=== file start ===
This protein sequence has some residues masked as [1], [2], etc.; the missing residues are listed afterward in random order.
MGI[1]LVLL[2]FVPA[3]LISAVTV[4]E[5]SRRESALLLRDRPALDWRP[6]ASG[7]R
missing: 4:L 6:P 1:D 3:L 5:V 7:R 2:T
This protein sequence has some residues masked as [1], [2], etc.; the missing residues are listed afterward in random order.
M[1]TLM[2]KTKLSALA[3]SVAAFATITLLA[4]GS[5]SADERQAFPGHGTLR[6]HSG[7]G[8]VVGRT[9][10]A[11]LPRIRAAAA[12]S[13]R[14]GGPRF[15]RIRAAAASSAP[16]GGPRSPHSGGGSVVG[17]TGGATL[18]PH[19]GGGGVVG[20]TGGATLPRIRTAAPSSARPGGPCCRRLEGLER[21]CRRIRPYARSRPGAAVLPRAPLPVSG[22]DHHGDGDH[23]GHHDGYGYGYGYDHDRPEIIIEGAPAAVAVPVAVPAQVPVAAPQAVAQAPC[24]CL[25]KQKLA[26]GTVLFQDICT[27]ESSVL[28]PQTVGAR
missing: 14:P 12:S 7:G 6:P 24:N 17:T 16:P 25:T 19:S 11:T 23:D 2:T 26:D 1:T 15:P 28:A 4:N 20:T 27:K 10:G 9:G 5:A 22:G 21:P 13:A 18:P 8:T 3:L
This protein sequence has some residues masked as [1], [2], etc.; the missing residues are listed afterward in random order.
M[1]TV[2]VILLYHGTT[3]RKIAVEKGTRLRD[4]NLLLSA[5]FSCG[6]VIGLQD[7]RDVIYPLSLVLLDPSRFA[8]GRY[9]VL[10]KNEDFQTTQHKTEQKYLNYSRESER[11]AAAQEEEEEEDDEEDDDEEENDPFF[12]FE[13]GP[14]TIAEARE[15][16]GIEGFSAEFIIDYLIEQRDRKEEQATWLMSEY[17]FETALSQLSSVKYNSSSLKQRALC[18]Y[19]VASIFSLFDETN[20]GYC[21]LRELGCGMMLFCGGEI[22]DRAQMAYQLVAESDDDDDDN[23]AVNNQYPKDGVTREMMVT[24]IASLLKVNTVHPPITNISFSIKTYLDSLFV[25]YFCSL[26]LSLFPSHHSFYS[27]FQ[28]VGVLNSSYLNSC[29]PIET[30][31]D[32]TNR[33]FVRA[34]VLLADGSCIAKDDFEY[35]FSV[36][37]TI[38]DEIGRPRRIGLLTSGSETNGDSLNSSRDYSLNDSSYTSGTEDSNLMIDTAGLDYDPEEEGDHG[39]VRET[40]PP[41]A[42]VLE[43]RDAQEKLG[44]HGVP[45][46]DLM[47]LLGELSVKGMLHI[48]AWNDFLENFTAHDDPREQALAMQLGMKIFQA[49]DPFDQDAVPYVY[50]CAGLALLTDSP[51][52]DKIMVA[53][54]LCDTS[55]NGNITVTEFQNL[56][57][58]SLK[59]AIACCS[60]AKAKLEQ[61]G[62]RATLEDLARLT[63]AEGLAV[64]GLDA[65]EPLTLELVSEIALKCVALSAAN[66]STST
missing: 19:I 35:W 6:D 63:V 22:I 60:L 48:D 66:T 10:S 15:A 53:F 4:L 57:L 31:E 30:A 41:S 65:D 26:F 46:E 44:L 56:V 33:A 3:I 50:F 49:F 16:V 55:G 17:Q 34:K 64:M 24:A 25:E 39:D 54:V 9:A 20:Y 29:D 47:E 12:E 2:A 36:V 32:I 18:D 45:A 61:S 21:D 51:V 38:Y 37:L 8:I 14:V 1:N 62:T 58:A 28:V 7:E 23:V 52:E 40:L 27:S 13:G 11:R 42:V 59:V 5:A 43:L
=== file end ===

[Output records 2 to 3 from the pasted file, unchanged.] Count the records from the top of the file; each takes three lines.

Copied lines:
This protein sequence has some residues masked as [1], [2], etc.; the missing residues are listed afterward in random order.
M[1]TLM[2]KTKLSALA[3]SVAAFATITLLA[4]GS[5]SADERQAFPGHGTLR[6]HSG[7]G[8]VVGRT[9][10]A[11]LPRIRAAAA[12]S[13]R[14]GGPRF[15]RIRAAAASSAP[16]GGPRSPHSGGGSVVG[17]TGGATL[18]PH[19]GGGGVVG[20]TGGATLPRIRTAAPSSARPGGPCCRRLEGLER[21]CRRIRPYARSRPGAAVLPRAPLPVSG[22]DHHGDGDH[23]GHHDGYGYGYGYDHDRPEIIIEGAPAAVAVPVAVPAQVPVAAPQAVAQAPC[24]CL[25]KQKLA[26]GTVLFQDICT[27]ESSVL[28]PQTVGAR
missing: 14:P 12:S 7:G 6:P 24:N 17:T 16:P 25:T 19:S 11:T 23:D 2:T 26:D 1:T 15:P 28:A 4:N 20:T 27:K 10:G 9:G 5:A 22:G 21:P 13:A 18:P 8:T 3:L
This protein sequence has some residues masked as [1], [2], etc.; the missing residues are listed afterward in random order.
M[1]TV[2]VILLYHGTT[3]RKIAVEKGTRLRD[4]NLLLSA[5]FSCG[6]VIGLQD[7]RDVIYPLSLVLLDPSRFA[8]GRY[9]VL[10]KNEDFQTTQHKTEQKYLNYSRESER[11]AAAQEEEEEEDDEEDDDEEENDPFF[12]FE[13]GP[14]TIAEARE[15][16]GIEGFSAEFIIDYLIEQRDRKEEQATWLMSEY[17]FETALSQLSSVKYNSSSLKQRALC[18]Y[19]VASIFSLFDETN[20]GYC[21]LRELGCGMMLFCGGEI[22]DRAQMAYQLVAESDDDDDDN[23]AVNNQYPKDGVTREMMVT[24]IASLLKVNTVHPPITNISFSIKTYLDSLFV[25]YFCSL[26]LSLFPSHHSFYS[27]FQ[28]VGVLNSSYLNSC[29]PIET[30][31]D[32]TNR[33]FVRA[34]VLLADGSCIAKDDFEY[35]FSV[36][37]TI[38]DEIGRPRRIGLLTSGSETNGDSLNSSRDYSLNDSSYTSGTEDSNLMIDTAGLDYDPEEEGDHG[39]VRET[40]PP[41]A[42]VLE[43]RDAQEKLG[44]HGVP[45][46]DLM[47]LLGELSVKGMLHI[48]AWNDFLENFTAHDDPREQALAMQLGMKIFQA[49]DPFDQDAVPYVY[50]CAGLALLTDSP[51][52]DKIMVA[53][54]LCDTS[55]NGNITVTEFQNL[56][57][58]SLK[59]AIACCS[60]AKAKLEQ[61]G[62]RATLEDLARLT[63]AEGLAV[64]GLDA[65]EPLTLELVSEIALKCVALSAAN[66]STST
missing: 19:I 35:W 6:D 63:V 22:I 60:L 48:D 66:T 10:S 15:A 53:F 4:L 57:L 31:E 30:A 41:S 65:D 26:F 46:E 44:L 56:V 33:A 3:I 50:F 49:F 16:V 55:G 17:Q 34:K 64:M 24:A 25:E 39:D 54:V 9:A 20:Y 29:D 47:E 12:E 2:A 36:V 32:I 18:D 45:A 61:S 21:D 51:V 38:Y 37:L 8:I 14:V 1:N 62:T 58:A 28:V 7:E 23:V 52:E 40:L 27:S 13:G 11:R 42:V 59:V 5:A 43:L